Over to aluminium

Meanwhile a smelter for aluminium production was completed in Haugvik in 1926, with the help of English capital. This was at a time when foreigners were no longer permitted to own Norwegian aluminium outright. The Englishmen got their concession for the plant through the International Aluminium Company Ltd., despite loud cries that “the family treasure was being sold cheap to foreign profiteers.”

The UK company owned a power plant in Wales and bauxite mines in France. The company purchased the plant buildings from the Norwegian state and proceeded to invest in new machinery.

Haugvik was the sixth, and last, aluminium plant to be constructed in Norway before World War II. All of them had foreign capital interests.

The plant began operating in 1927 and got off to a good start, despite problems selling its products in the first couple of years. Up until 1930, the plant purchased twice the volume of power budgeted, and in 1929, it produced 9,500 tons of aluminium with 24,000 kilowatts. The Haugvik plant generated a steadily growing profit, which was transferred to the English owners.

Stopped by sabotage

When the Germans occupied Norway and took control of the plant, Glomfjord’s aluminium production was coordinated with the company, Nordag – “Nordische Aluminiumgesellschaft.” Aluminium was a strategic material in the German war industry.

Herman Göring himself formulated the goal to boost aluminium output in Norway from 30,000 tons per year in 1940 to 180,000 tons in 1944. In 1940, the total average global production was 600,000 tons.

The Haugvik operation generated reasonable surpluses during the first part of the war, but from 1942, there were deficits due to raw material problems. The Germans wanted to expand the power plant with a new large-scale aluminium unit in mind. However, 12 Allied commandos successfully put a stop to German plans to expand aluminium production on Sept. 20 and 21, 1942, when they blew up pipelines and parts of the power plant.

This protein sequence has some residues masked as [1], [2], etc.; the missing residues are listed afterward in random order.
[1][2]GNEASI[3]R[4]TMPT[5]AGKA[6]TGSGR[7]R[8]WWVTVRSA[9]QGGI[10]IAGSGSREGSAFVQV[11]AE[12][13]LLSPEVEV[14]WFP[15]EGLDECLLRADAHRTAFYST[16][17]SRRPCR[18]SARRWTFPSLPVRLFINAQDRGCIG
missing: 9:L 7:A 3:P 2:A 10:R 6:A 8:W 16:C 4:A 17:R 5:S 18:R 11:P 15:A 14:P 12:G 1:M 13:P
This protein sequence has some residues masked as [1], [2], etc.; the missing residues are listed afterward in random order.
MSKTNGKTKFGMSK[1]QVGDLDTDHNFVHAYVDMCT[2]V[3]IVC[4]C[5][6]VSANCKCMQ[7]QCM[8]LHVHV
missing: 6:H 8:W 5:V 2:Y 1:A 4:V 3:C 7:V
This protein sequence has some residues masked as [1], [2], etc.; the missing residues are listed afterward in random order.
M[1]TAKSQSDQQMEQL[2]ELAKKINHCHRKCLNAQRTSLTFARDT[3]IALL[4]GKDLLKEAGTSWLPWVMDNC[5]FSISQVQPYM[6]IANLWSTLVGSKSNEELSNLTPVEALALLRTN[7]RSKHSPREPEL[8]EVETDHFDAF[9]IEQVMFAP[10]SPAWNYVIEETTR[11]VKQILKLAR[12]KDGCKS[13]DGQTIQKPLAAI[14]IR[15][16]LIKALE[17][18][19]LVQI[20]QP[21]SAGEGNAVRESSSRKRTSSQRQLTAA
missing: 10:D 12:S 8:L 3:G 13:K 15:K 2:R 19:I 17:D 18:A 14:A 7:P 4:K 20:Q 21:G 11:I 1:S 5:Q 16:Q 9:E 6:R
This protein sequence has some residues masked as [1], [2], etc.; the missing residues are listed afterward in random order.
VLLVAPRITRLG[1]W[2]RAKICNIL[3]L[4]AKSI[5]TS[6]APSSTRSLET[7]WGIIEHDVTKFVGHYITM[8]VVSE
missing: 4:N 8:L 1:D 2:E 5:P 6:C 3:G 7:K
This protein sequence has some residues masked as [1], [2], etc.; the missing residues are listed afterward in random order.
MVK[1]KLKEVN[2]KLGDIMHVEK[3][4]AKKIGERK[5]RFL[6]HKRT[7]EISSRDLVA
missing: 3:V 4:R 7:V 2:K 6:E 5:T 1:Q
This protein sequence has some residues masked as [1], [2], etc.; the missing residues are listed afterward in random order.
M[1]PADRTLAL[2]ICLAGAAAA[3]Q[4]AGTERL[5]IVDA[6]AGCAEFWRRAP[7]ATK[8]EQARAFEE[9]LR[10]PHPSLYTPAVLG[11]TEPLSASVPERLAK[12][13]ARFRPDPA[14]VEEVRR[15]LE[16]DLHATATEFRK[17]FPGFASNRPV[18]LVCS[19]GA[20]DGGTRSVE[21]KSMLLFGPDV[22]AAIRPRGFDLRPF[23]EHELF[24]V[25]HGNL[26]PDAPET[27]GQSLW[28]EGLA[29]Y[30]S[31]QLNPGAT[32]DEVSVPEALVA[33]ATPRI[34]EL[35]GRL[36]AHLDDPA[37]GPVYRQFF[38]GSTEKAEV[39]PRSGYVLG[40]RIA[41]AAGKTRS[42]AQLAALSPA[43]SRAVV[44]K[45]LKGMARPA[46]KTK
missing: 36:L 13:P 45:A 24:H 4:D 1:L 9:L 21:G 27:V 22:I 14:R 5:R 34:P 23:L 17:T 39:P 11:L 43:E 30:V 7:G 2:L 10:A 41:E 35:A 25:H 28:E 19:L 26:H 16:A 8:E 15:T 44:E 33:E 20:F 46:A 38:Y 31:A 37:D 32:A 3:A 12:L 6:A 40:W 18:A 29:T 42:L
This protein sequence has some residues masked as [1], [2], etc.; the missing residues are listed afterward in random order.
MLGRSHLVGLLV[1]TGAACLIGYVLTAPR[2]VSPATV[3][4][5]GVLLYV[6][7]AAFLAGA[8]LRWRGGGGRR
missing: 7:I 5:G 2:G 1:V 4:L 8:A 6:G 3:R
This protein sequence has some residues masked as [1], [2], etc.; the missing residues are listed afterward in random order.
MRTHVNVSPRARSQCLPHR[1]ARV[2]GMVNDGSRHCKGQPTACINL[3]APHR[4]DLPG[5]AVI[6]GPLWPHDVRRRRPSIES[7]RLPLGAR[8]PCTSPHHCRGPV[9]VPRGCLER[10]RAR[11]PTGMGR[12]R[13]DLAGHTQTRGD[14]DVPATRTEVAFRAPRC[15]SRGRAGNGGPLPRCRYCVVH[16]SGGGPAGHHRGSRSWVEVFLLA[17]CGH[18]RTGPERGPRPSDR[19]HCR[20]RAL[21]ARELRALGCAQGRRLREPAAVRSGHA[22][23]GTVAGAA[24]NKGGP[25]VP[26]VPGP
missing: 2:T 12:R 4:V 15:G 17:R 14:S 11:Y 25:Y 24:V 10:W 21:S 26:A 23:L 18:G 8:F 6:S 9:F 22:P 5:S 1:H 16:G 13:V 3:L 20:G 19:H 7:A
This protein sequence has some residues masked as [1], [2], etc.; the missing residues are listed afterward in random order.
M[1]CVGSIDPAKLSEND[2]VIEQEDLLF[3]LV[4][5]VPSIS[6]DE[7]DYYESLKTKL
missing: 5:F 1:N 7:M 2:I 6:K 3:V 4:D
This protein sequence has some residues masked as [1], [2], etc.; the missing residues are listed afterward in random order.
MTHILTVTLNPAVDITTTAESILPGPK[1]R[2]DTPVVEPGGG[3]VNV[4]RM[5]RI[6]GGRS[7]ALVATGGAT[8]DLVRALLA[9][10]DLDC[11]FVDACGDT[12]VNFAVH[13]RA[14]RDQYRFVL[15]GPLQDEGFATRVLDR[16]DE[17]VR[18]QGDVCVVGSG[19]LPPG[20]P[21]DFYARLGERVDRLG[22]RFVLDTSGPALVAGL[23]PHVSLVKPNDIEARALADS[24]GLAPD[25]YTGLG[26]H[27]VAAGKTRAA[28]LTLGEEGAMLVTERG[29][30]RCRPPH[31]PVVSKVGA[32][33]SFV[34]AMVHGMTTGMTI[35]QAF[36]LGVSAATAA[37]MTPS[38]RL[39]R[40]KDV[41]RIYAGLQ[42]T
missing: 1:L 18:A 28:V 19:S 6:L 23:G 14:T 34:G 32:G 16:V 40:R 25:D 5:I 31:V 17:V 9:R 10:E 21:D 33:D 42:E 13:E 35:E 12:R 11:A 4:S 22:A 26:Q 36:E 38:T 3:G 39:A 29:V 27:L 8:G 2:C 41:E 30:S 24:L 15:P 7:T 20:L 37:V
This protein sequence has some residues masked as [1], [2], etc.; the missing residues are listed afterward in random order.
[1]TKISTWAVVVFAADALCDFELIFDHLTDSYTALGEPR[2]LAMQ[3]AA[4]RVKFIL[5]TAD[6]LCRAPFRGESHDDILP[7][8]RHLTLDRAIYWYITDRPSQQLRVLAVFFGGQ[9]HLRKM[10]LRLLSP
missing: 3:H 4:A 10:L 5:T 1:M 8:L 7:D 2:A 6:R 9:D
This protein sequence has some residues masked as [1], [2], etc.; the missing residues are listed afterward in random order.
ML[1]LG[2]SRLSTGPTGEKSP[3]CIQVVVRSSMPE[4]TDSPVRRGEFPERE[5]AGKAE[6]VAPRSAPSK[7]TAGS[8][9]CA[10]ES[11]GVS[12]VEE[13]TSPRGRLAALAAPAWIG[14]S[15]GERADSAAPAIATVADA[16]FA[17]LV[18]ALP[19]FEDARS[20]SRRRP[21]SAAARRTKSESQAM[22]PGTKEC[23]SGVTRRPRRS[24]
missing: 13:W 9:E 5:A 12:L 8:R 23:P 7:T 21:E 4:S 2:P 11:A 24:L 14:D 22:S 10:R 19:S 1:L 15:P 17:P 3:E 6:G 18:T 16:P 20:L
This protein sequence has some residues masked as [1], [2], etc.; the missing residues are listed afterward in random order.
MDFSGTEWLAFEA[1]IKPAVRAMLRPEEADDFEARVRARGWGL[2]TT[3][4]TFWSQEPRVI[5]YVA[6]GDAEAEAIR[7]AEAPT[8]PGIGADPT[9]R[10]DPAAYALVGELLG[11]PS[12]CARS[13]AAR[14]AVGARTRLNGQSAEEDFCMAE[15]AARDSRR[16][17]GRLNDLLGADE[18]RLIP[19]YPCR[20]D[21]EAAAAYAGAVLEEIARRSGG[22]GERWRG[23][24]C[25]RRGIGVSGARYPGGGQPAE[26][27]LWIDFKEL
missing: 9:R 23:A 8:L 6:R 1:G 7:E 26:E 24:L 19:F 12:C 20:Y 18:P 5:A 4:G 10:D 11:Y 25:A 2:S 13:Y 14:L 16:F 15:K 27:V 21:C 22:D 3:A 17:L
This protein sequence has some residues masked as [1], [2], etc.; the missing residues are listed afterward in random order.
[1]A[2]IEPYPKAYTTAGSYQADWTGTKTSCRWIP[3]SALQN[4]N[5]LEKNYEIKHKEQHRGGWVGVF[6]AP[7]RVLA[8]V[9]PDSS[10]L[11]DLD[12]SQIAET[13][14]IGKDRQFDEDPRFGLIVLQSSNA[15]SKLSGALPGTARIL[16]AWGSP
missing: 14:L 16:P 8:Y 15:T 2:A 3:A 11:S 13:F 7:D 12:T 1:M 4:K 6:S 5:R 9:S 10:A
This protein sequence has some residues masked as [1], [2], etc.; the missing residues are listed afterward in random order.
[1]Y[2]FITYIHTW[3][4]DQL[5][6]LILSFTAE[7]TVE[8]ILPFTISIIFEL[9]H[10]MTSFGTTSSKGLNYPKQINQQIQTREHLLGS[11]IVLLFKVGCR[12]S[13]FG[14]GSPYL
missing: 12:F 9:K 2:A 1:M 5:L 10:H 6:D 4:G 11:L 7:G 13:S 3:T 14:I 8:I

From aluminium to ammonia

After the war, it was clear that the Glomfjord power should be used for industrial purposes, but for what exactly? The capacity of the plants was some 500 million kilowatt hours.

In the summer of 1946, the Norwegian Parliament, Storting, wanted to transmit the power to a new iron plant in Mo i Rana, but this proved difficult. The state offered Hydro the chance to buy power for a new ammonia production plant. On July 10, 1947, exactly one year after the Storting’s initiative to send power to Mo i Rana, an agreement was entered into between Hydro and the state for taking over power production at Glomfjord for the purpose of producing ammonia. The state’s contract to lease all power to Hydro, with the exception of concession power, was in effect until July 1, 2007.

Two years passed before the first tanker loaded with ammonia set its course from Glomfjord to Porsgrunn and Herøya. But from 1949 on, Glomfjord’s hydroelectric power had at last found a long-term application.

Sources:

“Vekstkraft.” Hydro Glomfjord, 1947-1997, by Marit Hernes and Eirik Fiva. Bodø, 1997.

“Med Norge i Vekst” a history of Norsk Hydro through 75 years. Editor: Jon Storækre, Oslo, 1980.